Downward Vertical Integration Meaning & Definition
Published by MBA Skool Team, Last Updated: May 14, 2013
What is Downward Vertical Integration?
Downward Vertical Integration refers to a strategy adopted by a company where it buys the suppliers who provide raw materials. It is also called as Backward Vertical Integration. This is done with an objective to reduce costs & improve lead times.
The following diagram represents the typical supply chain of a company.
In vertical Integration there are two types – (1) Downward & (2) Upward. When a company buys the upstream members in the supply chain, it is called as Downward Vertical Integration. A company will adopt this strategy to buy its suppliers when it wants to have a hold on raw materials procurements especially when the factors of price, quality & supply cycle time plays a very important role in the operations. However this strategy will not be appropriate at all times especially when the supplier through economies of scale can provide the raw materials at a lesser cost than what it would take if the company itself produced the raw material.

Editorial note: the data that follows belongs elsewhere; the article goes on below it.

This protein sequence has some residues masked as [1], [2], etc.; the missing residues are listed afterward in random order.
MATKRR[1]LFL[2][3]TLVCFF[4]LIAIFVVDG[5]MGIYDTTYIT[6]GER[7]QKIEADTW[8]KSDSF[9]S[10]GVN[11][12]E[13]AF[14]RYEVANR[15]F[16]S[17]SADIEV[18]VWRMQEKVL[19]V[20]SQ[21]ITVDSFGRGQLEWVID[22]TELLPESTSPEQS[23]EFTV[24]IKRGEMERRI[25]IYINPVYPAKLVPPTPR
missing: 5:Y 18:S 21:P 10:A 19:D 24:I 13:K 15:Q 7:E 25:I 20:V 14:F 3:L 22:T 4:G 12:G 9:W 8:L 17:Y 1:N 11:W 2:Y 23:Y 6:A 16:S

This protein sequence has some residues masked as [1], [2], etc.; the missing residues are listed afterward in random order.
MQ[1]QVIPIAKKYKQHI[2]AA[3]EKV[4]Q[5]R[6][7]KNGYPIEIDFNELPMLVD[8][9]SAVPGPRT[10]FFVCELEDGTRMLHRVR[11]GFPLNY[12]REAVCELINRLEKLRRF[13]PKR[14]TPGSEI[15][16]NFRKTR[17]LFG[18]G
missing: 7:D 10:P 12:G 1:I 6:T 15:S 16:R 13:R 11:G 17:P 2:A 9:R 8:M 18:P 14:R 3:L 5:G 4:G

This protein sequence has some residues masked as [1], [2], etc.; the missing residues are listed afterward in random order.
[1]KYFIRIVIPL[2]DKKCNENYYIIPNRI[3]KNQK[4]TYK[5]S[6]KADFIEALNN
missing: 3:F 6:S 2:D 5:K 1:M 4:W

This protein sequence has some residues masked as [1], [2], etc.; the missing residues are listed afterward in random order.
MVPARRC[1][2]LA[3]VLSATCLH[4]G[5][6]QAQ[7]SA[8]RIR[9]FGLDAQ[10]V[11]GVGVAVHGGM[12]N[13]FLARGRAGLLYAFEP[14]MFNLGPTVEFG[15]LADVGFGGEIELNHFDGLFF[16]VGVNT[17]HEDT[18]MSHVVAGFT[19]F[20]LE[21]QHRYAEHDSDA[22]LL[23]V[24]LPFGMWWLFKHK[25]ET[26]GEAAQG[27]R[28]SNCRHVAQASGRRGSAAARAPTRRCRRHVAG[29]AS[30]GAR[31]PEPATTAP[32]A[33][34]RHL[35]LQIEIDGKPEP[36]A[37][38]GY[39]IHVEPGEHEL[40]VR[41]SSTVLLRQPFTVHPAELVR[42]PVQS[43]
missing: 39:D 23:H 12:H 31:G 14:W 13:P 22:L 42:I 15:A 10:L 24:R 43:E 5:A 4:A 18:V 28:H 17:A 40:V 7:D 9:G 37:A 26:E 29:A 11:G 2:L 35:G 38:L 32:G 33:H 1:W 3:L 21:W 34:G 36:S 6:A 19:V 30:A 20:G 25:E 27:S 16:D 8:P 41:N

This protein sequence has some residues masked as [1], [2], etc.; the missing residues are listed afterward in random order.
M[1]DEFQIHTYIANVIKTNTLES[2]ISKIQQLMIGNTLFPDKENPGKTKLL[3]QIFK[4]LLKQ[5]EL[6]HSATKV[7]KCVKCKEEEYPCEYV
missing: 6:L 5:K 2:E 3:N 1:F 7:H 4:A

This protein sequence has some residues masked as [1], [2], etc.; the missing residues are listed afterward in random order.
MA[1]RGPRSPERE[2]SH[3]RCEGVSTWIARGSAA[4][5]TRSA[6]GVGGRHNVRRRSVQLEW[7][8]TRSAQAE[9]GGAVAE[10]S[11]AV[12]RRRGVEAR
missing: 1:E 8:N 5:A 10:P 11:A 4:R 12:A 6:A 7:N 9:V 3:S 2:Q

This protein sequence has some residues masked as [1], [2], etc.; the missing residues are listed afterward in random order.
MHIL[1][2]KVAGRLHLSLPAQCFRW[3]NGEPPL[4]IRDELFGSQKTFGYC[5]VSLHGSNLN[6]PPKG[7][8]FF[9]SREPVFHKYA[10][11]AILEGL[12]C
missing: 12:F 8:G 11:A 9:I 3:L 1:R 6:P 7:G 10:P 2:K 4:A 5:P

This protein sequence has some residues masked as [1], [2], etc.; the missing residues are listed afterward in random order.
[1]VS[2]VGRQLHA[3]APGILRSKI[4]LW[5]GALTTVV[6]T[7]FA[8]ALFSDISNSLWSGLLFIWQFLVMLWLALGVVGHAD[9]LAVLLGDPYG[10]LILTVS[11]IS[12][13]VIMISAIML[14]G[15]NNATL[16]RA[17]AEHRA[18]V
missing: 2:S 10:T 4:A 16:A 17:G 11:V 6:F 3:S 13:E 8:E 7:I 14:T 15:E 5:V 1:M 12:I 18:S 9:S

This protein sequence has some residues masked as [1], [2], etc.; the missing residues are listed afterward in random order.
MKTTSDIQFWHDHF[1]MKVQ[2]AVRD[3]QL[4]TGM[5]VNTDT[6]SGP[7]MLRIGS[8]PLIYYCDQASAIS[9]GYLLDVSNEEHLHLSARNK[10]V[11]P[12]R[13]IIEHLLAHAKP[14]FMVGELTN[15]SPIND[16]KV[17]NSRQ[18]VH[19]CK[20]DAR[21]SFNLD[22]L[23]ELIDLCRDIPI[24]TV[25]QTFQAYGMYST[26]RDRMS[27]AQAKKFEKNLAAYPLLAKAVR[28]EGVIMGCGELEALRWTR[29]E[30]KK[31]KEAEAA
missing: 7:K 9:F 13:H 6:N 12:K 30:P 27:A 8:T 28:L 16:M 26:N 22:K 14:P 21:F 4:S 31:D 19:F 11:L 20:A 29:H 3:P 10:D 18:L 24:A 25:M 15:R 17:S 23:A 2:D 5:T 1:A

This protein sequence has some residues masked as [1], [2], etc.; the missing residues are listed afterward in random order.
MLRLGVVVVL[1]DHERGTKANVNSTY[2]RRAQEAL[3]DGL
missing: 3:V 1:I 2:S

One example of this is the acquisition of Labrador Iron Mines by Tata Steel in 2013. Since Tata steel wanted to improve its raw material security and to reduce the transportation cost, it acquired the company.
This article has been researched & authored by the Business Concepts Team. It has been reviewed & published by the MBA Skool Team. The content on MBA Skool has been created for educational & academic purpose only.
Browse the definition and meaning of more similar terms. The Management Dictionary covers over 2000 business concepts from 5 categories.